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A nine-time National Hockey League All-Star, Brett Hull recorded 1,391 points and ranks third all-time in NHL history with 741 goals during a career that spanned more than 20 years and included stops with the Calgary Flames, St. Louis Blues, Dallas Stars, Detroit Red Wings and Phoenix Coyotes.

Hull played junior hockey for the Penticton Knights of the British Columbia Junior Hockey League. In his second year there, he scored 105 goals in 56 games and was offered a scholarship to the University of Minnesota Duluth. He spent two seasons (1984-86) with the Bulldogs and, after tallying 84 points (52-32) as a sophomore, was a finalist for the Hobey Baker Memorial Award. No player has scored more goals in a single season since.

In 1984, the Calgary Flames drafted Hull 117th overall, and after his two years in college, he spent the next two seasons splitting his playing time between Calgary and its minor league team in Moncton, N.B. In Moncton, Hull finished third in league scoring and was named the International Hockey League's Rookie of the Year.

In 1988, the Flames traded Hull to the St. Louis Blues. In his first season, he scored 41 goals and captured the Lady Byng Memorial Trophy, presented annually to the player adjudged to have exhibited the best type of sportsmanship and gentlemanly conduct combined with a high standard of playing ability.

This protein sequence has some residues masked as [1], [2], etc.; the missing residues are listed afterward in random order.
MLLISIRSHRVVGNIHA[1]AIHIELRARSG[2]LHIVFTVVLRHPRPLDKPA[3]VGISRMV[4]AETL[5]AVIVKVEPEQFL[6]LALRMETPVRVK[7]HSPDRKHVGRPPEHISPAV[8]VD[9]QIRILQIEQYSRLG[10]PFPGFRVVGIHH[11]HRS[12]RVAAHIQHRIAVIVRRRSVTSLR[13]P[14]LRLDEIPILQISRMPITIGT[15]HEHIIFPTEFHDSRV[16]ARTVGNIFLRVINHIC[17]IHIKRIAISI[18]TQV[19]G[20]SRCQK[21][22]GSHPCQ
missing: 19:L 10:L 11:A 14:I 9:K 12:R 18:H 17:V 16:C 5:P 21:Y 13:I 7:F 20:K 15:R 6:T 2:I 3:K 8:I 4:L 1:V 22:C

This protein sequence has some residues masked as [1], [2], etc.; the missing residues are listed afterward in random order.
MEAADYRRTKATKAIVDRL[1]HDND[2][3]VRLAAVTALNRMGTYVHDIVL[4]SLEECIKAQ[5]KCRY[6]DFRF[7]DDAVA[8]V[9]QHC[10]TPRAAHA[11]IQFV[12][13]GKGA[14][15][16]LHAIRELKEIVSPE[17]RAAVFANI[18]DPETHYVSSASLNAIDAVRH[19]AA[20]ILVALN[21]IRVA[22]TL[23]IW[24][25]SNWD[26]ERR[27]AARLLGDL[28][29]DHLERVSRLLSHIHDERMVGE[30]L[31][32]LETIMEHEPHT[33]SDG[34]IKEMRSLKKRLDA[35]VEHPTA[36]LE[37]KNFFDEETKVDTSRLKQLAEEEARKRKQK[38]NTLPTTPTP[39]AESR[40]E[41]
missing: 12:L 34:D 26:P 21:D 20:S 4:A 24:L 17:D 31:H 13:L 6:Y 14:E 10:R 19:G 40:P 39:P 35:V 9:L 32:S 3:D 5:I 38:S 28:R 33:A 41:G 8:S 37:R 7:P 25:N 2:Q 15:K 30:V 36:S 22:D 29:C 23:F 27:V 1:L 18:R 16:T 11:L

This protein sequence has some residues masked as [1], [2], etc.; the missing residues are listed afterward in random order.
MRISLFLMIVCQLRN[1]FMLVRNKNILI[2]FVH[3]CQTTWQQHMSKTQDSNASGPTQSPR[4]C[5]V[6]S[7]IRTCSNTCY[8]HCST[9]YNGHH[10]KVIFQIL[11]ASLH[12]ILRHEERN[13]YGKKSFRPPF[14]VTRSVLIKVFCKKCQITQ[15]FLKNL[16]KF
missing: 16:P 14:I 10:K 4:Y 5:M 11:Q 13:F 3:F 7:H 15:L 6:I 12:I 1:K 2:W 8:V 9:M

The 1989-90 season marked the first of Hull's three consecutive 70-plus goal seasons, which included a career-high 86-goal performance in 1990-91 that earned him the Lester B. Pearson Trophy and the Hart Memorial Trophy as the league's MVP.

After 11 seasons in St. Louis, Hull signed with the Dallas Stars in the summer of 1998. In his first campaign with the Stars, he scored the game-winning goal in the third overtime in game six of the Stanley Cup finals to give Dallas its first-ever Cup title.

Early in the 1999-2000 season, Hull scored his 600th goal, making he and father, Bobby, the first, and to this day only, father-son combination to reach that remarkable plateau. After three seasons in Dallas, Hull signed as a free agent with the Detroit Red Wings prior to 2001-02 season and went on to capture his second Stanley Cup later that spring.

Hull surpassed the 700-goal mark and 1,300-point mark in 2002-03. After three seasons in Detroit, he signed as a free agent with the Phoenix Coyotes in the summer of 2004. Following the lock-out season of 2004-05, Hull played five games with Phoenix before announcing his retirement.

On the international side, Hull led the United States to an Olympic silver medal at his second Games in 2002 and topped the tournament in scoring as Team USA captured the inaugural World Cup of Hockey in 1996, the first of his two World Cup appearances. He also participated in the 1991 Canada Cup and made his debut in a Team USA jersey at the 1986 International Ice Hockey Federation Men's World Championship.